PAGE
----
Fear and Self-Loathing in Boonville
written by Antonio Celaya
2018 GLFCAM Chabuca Granda Fellow, Cycle 5
(Wherein the author, an aging composer-of- sort, and not very successful 195-pound Mexican-American lawyer, recounts his insecurities, experienced while listening to talented young composers’ works-in-progress.)
In America, the land of bullyboys, conmen and self-promotion, an admission of weakness and insecurity is a cardinal sin (unless one is a television evangelist who has been caught in a motel room with more than three hookers. Then, public tears and a confessional mode are required.) While admission of insecurity is “career suicide,” when Gabriela Lena Frank invited me to participate in “Cycle Five” with the Del Sol String Quartet with the Gabriela Lena Frank Creative Academy of Music, I realized I would have to admit to my insecurities, uncertainties and fears regarding the up-coming workshop in Boonville, CA. But Gabriela, that marvelous composer, generous teacher and human dynamo with too many names for me to type on my cell phone, is not someone easily denied.
For several days at the end of February, in advance of my time with the Del Sol musicians, I audited Cycle Four in which five young, extraordinarily talented and superbly trained composers explored and tinkered with their works with the phenomenal Chiara String Quartet. Young is relative. All the composers were mature adults. Most were around 30, but I am at least 30 years older than most and old enough to be the father of any of them. Discussing music with them was exciting. It gave me numerous panic attacks. How, in a month, could I be workshopping my music among another group of young composers in Cycle Five with advanced degrees from prestigious institutions, the experience of master classes with famous composers and musicianship far beyond anything I had even when I was young?
To comfort myself, at first I assumed that they must all write perfectly, unlistenable academic sludge and that it would take them decades to forget about all the academic nonsense they were forced to learn in school. The composer fellows soon took away the comfort of this delusion. Why are the young composers’ works so charming and elegant? Shouldn’t their music be dull and academic? If, already, they are writing charming music that people want to hear, how will they spend years recovering from the pall that I’ve always been told graduate school in composition inflicts on a composer’s work – a condition I have heard too often? Why is my work back on the desk at home awaiting its reading, so gray, bland and pseudo-academic sounding? My piece sounds as though they are coming to take me to the Gulag at any moment. In the era of Trump, perhaps they are coming for me. It is ironic that my composition, written for Gabriela’s symposium, which is not in the least stodgy or pedantic, and in which I struggled to try something new and to push my limits, came out a rather gray, grim – and dare I say even in my confessional mode – a bit of an academic-sounding thing. There will be time to save it – I hope.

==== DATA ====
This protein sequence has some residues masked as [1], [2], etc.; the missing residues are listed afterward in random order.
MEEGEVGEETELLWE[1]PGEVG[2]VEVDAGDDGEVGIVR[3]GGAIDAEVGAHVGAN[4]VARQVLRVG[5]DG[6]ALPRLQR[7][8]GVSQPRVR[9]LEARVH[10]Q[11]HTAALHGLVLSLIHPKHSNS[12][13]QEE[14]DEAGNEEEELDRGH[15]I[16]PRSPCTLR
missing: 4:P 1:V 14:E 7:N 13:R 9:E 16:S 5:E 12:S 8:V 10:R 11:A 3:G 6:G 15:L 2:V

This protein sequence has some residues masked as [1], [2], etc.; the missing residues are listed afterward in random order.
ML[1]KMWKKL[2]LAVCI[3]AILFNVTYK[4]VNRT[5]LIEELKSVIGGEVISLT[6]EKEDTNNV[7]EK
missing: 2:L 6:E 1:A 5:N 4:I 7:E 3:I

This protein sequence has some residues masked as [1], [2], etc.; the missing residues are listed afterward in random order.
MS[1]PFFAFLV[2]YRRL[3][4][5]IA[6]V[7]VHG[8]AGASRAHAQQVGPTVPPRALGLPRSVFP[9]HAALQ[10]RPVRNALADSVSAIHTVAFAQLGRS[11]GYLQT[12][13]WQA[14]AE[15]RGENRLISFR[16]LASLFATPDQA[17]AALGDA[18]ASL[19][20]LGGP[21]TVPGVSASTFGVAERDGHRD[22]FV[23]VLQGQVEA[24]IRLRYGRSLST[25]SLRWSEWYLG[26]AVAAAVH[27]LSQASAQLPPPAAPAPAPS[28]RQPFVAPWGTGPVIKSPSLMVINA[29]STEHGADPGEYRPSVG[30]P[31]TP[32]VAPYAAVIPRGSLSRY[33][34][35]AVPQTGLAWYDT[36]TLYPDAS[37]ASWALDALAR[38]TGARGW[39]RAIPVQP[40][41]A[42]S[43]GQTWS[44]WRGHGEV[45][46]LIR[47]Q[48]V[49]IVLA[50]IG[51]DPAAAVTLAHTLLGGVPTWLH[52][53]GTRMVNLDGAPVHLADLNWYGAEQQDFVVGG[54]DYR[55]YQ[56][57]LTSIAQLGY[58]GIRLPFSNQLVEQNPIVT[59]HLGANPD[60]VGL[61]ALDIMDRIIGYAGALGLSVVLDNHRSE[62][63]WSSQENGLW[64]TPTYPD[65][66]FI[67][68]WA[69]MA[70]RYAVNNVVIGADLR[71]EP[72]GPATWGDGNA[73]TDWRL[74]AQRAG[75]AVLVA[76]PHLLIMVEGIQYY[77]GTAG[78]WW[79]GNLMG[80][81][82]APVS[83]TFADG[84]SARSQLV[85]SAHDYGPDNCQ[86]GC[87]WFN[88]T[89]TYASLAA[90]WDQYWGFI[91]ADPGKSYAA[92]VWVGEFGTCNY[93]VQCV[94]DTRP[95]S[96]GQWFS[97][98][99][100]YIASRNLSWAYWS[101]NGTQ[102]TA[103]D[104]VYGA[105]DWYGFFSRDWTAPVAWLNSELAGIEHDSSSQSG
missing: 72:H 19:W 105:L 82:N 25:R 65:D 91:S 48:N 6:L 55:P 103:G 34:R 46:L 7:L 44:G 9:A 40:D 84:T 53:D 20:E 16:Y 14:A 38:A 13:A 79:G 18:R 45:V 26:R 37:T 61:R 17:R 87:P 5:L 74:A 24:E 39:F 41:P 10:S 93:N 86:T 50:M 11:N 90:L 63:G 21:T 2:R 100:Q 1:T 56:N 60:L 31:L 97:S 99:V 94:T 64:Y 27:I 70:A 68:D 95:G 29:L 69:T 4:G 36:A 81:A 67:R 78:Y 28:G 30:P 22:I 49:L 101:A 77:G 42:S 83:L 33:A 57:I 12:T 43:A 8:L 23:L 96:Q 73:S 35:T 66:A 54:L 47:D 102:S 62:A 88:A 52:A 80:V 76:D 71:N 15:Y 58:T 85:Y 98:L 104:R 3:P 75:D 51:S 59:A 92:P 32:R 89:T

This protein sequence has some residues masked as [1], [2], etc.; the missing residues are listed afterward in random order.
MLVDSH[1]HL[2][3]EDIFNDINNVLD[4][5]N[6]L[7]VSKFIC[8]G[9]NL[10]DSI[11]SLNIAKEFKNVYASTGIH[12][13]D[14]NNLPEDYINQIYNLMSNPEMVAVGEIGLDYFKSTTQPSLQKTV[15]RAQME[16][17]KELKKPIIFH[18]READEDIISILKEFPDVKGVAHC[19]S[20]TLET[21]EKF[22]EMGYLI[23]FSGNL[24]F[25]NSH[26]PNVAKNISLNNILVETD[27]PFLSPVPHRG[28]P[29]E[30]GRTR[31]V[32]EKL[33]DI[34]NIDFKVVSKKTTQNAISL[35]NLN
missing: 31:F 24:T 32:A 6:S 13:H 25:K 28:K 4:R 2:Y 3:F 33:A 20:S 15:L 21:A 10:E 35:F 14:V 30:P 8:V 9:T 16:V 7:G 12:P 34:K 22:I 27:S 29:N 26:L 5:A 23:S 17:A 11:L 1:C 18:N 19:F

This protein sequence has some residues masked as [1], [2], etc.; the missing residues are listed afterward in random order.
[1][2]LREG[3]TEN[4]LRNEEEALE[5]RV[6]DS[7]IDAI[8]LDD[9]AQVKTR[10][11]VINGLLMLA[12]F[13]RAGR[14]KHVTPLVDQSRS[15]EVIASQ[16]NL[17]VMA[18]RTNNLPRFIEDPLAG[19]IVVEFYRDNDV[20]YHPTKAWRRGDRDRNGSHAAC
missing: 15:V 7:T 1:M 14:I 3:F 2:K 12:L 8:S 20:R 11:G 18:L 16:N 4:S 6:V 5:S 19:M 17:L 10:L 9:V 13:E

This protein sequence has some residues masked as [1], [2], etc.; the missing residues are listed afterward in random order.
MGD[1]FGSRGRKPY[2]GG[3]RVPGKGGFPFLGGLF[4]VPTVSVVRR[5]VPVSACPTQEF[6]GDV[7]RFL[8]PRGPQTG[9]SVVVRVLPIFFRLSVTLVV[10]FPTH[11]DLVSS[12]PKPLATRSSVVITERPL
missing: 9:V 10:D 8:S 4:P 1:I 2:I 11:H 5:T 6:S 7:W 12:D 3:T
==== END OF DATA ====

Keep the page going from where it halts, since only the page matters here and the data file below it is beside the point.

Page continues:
Gabriela’s symposium, if that’s the right word for it, is unique, but it is not the only project for emerging composers. It turns out that there is a plethora of composer camps on multiple continents, where young composers go to sit at the feet of masters, hear their compositions performed and then suffer a critique. That is valuable experience I have long wished for. Gabriela, whether by courage and insight, or a complete lack of good judgment, is the only person operating a symposium that would ever offer me a slot and have my music heard. She refuses to allow her symposia to look like initiation night at Bohemian Club – male, upper crust, Ivy League and pale as the behinds in a Norwegian sauna in February. She has no fear of declining a spot to the perfect resume that has been cultivated at summer arts camps and other prestigious fetes since junior high school, in preference for the imperfect resume accompanied by an imaginative piece of music. Her symposia are not provincial, and look more like the world. The music reflects the broader world, rather than merely the current academic fashions.
Mine is a truncated and only partially formed musical education, obtained at a big state university music school that produced a plethora of high school marching band directors and junior high choir teachers. No school has ever had the slightest idea what to do with me, and I have never had any idea what I ought to do in school. My education is just one reason, and perhaps not the best reason for insecurity. History has many examples of composers who didn’t attend a conservatory but wrote wonderful music.
At 61, with no graduate degree in music, and few performances of my music, the five 30ish or younger composers of Cycle Four could have treated me as the odd man out, a foolish interloper, but nobody treated me that way. “You don’t belong here,” is the thought continually shouted in my head by a nasal voice with a very Ivy League, Northeast Atlantic Coast accent. None of the young composers at Camp Gabriela had the accent, so I’m certain the voice was in my head. “You didn’t even go to grad school to study music composition!! How dare I put notes on paper, or on a computer?!” I am not fluent in the magic potions of set theory and integral serialism, which were stylish in some academic circles in my youth. Well, that may not matter; those academic hexes and spells may have now fallen out of fashion. But, I don’t even know what is in fashion.